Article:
Finding Home: The Bookshop at Water’s End

The-Bookshop-at-Waters-End-624x936This morning I finished reading my 29th book of 2017, New York Times Bestselling Author Patti Callahan Henry’s latest novel, The Bookshop at Water’s End.

I met Patti back in 2010 at the Girlfriend Weekend, the annual conference of the Pulpwood Queens Books Clubs. This is Patti’s 13th novel, and she’s won lots of awards for her work over the years.

The Bookshop at Water’s End has all the hallmarks of a classic Patti Callahan Henry novel… old friends returning to a place that holds special memories, helping each other heal from life’s wounds; towns with a strong sense of place, and strong women struggling to find themselves. As Patti writes in “The Story Behind the Story”:

And I wanted the same geography for my characters in The Bookshop At Water’s End, for women who were coming home to themselves. So I offered them a summer-home that echoed their life destinies, conflicts, secrets and tragedies.

I asked: When things don’t work out the way we desire, when our life is upended and change is forced upon us, where do we turn? Hopefully to a sense of home within, to that soul-place that is immovable and strong and waiting for us.

Patti’s writing reminds me of my friend Julie Cantrell’s books. Both women dive deeply into the psyches of their characters—often sharing insights into the damage done by abuse, abandonment, bad choices, and bad luck, but also the importance of relationships in healing that damage. I also see similarities of style with some of the works of another friend, Nicole Seitz, whom I also met back at the Girlfriend Weekend in 2010 and visited this past May when I was in Charleston. (Nicole’s latest book, The Cage Maker, is on my to-read stack now!) I’m excited that all three of these wonderful southern authors have contributed essays to the anthology I’m editing, Southern Writers on Writing (University Press of Mississippi) coming in 2018. And I can’t wait to be with all of them in January at the 2018 Pulpwood Queens Girlfriend Weekend, where I’ll be on panels for my novel Cherry Bomb and the anthology A Second Blooming: Becoming the Women We Are Meant to Be. I’m honored to hang out around the edges of the circle of great writers that they are!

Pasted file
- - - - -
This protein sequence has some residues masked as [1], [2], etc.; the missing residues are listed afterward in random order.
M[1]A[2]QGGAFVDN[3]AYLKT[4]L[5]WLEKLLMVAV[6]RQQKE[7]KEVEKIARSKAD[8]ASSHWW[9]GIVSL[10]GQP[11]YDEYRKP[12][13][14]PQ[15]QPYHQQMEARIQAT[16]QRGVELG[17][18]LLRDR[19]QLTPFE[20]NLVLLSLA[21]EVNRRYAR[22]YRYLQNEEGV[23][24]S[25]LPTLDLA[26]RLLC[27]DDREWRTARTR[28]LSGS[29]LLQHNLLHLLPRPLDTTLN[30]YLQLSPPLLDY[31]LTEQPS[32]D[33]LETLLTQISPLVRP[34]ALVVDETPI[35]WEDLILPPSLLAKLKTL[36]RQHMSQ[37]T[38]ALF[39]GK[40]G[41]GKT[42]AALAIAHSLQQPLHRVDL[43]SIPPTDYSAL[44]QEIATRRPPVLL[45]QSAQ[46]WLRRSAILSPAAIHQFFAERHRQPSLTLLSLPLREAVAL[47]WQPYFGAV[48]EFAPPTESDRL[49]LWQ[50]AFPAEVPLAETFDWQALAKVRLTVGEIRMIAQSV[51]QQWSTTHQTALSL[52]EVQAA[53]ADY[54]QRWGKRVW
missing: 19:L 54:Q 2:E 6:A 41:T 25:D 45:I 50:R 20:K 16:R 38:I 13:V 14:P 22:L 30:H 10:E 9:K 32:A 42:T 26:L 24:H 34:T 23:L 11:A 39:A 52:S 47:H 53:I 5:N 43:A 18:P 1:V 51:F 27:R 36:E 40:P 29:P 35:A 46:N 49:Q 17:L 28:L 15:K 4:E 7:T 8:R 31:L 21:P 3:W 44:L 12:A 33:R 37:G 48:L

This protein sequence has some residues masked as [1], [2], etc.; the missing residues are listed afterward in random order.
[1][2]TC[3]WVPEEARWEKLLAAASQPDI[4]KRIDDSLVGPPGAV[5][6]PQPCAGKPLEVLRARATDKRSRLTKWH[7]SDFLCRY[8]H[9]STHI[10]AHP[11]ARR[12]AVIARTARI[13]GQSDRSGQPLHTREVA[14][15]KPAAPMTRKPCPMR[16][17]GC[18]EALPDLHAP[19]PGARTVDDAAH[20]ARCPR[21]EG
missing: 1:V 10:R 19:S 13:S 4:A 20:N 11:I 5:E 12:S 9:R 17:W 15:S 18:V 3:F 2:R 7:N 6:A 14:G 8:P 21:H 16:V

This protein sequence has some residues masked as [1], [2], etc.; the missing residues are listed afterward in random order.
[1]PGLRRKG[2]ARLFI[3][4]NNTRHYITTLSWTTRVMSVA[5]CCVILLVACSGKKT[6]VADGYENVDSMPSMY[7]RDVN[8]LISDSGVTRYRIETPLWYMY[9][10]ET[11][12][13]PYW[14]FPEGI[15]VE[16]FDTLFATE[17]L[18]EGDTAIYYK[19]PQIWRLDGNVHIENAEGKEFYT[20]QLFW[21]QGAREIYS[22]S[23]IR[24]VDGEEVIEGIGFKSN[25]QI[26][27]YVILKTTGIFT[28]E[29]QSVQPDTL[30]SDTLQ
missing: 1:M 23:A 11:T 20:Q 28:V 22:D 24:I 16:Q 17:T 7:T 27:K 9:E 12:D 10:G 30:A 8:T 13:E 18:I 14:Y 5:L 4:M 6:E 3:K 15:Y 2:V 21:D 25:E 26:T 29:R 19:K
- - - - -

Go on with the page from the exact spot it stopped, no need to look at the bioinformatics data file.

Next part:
I’m not in a book club, but I enjoyed the “questions for discussion” at the end of Patti’s book. Question Number 11 was especially thought-provoking for me: